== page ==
Essay on Ontology
Essay On Ontology-
Aren't they a trinity of unused parts?
Proof of the mechanic watch-maker?
This tonsil. This appendix. These teeth
so endowed with a primeval wisdom for shattering bone.
Nothing was rent from Adam’s side, instead
these three vestigial magi slouched
after some faded starlight in a world, moderately new,
into the first man still warming to his second breath.
Man was an ape! Man was an ape!
My mother refuted such notions,
swearing, as she did, on the family bible,
its great sharp-edged block of red-lettered pages
squatting despotically on the coffee table
next to House and Garden,
that "Adam would have named
snakes lizards if they'd had legs!"
But Man is an ape, was an ape, and I'm ape,
and it becomes me. It's a matter of pride,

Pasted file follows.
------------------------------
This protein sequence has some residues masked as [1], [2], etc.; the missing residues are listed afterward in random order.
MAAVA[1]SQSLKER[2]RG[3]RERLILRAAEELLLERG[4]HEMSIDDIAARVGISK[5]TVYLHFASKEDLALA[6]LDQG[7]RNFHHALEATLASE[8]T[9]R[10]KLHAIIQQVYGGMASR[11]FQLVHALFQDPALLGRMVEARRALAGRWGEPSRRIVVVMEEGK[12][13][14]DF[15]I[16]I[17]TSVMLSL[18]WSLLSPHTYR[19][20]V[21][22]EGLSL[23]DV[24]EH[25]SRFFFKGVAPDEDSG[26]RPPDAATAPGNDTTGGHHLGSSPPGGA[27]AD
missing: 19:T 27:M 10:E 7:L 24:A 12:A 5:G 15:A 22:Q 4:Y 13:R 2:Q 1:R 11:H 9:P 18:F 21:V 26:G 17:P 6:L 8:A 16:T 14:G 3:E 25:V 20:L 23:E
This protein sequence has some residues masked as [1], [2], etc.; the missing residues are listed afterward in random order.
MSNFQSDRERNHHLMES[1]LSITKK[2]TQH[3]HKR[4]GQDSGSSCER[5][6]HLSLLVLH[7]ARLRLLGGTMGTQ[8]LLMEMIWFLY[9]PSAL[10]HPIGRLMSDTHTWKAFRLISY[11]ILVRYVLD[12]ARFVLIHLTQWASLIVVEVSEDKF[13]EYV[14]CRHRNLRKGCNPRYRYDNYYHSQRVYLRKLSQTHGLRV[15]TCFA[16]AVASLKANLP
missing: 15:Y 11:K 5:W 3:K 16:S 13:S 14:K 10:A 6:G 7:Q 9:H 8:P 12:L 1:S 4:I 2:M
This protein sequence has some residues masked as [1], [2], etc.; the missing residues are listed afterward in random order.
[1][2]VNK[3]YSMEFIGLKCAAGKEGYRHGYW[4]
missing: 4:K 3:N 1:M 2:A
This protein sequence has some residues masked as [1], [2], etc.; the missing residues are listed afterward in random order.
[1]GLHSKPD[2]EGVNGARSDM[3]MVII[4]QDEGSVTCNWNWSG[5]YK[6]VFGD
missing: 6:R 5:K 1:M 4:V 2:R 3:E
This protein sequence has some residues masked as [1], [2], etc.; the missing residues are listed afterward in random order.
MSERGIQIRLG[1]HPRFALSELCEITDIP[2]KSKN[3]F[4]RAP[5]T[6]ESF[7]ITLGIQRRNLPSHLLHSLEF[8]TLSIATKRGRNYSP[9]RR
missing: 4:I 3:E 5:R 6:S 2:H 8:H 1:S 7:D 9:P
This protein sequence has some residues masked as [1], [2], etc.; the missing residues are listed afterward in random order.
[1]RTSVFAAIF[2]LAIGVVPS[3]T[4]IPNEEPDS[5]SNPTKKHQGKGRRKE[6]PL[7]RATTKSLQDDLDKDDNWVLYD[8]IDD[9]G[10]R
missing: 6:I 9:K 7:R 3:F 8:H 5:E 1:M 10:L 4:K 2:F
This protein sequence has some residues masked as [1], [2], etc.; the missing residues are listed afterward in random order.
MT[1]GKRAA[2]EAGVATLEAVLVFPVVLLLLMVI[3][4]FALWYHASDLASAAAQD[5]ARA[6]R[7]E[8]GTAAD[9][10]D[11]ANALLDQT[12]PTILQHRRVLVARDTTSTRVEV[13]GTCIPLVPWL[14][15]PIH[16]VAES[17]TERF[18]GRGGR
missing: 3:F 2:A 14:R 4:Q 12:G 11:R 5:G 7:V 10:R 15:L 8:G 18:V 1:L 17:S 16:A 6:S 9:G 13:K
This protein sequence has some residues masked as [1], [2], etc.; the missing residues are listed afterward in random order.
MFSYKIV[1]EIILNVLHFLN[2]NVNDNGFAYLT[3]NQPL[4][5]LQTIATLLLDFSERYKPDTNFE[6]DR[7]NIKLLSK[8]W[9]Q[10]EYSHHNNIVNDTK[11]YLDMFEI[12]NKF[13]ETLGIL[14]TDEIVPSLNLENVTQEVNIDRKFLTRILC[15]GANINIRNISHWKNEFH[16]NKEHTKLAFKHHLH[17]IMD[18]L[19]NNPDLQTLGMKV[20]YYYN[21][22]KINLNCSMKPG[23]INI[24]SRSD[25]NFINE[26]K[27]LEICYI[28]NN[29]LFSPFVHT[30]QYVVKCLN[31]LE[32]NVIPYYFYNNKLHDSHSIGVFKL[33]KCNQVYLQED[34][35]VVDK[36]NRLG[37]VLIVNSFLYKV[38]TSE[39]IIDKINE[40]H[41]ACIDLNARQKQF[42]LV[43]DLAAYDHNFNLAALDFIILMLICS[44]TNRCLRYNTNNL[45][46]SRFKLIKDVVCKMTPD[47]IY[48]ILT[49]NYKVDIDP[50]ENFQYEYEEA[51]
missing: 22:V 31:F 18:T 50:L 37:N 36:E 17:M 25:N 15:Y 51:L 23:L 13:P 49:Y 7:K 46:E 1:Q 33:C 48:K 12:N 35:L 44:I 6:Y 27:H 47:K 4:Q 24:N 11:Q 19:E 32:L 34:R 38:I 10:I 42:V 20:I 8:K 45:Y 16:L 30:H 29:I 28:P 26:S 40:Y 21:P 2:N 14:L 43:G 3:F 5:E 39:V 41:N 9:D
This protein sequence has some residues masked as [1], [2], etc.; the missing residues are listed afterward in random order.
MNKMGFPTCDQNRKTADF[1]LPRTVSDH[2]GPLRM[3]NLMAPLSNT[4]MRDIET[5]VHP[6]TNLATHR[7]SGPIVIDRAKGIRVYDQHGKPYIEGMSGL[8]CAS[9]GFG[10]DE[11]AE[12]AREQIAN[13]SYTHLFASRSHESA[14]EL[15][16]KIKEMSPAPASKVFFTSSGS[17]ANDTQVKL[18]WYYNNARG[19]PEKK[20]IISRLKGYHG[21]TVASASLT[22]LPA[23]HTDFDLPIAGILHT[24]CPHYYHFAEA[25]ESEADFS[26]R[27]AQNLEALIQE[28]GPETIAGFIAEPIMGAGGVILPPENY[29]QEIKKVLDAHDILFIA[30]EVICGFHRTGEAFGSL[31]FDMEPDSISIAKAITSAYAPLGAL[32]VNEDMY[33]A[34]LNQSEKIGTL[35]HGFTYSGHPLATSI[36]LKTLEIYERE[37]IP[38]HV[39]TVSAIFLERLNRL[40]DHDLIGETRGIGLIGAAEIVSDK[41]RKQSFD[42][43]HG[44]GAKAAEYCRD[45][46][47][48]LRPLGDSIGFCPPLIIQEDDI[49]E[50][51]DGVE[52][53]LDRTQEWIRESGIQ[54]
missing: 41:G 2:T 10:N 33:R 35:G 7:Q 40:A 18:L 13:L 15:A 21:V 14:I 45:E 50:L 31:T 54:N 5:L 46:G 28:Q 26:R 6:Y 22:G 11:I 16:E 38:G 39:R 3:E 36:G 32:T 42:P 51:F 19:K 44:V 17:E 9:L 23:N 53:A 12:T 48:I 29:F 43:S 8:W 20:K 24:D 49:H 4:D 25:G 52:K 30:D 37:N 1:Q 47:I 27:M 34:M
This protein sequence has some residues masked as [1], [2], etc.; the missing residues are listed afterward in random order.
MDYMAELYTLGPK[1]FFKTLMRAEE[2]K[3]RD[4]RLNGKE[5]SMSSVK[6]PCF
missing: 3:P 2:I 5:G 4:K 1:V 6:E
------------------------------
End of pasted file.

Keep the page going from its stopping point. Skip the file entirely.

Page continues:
as I kneel in with the razor over the bathroom sink,
my morning chore of modeling the man,
after waking and finding my Eve, busying herself--
not counting the keys of the chest's accordion
but squeezing her breasts, probing
for a dull lump, doughy and knuckle-round,
like a serpent's egg. She's found nothing yet,
and I propose a future uncluttered of that knowledge
or any other related to these portents,
even if only tonsils, appendix, sagacious teeth.
I want none of them: nothing from the accounts
of pus and sickness, not one.
So I'm writing an essay to no body in particular.
I’m waiting in his vinyl chair for the surgeon’s
mask and pliers and oxide. I'm praying in paragraphs
for the none of it that’s my share,
although my gums bob already with things
prehistoric and waiting to arrive.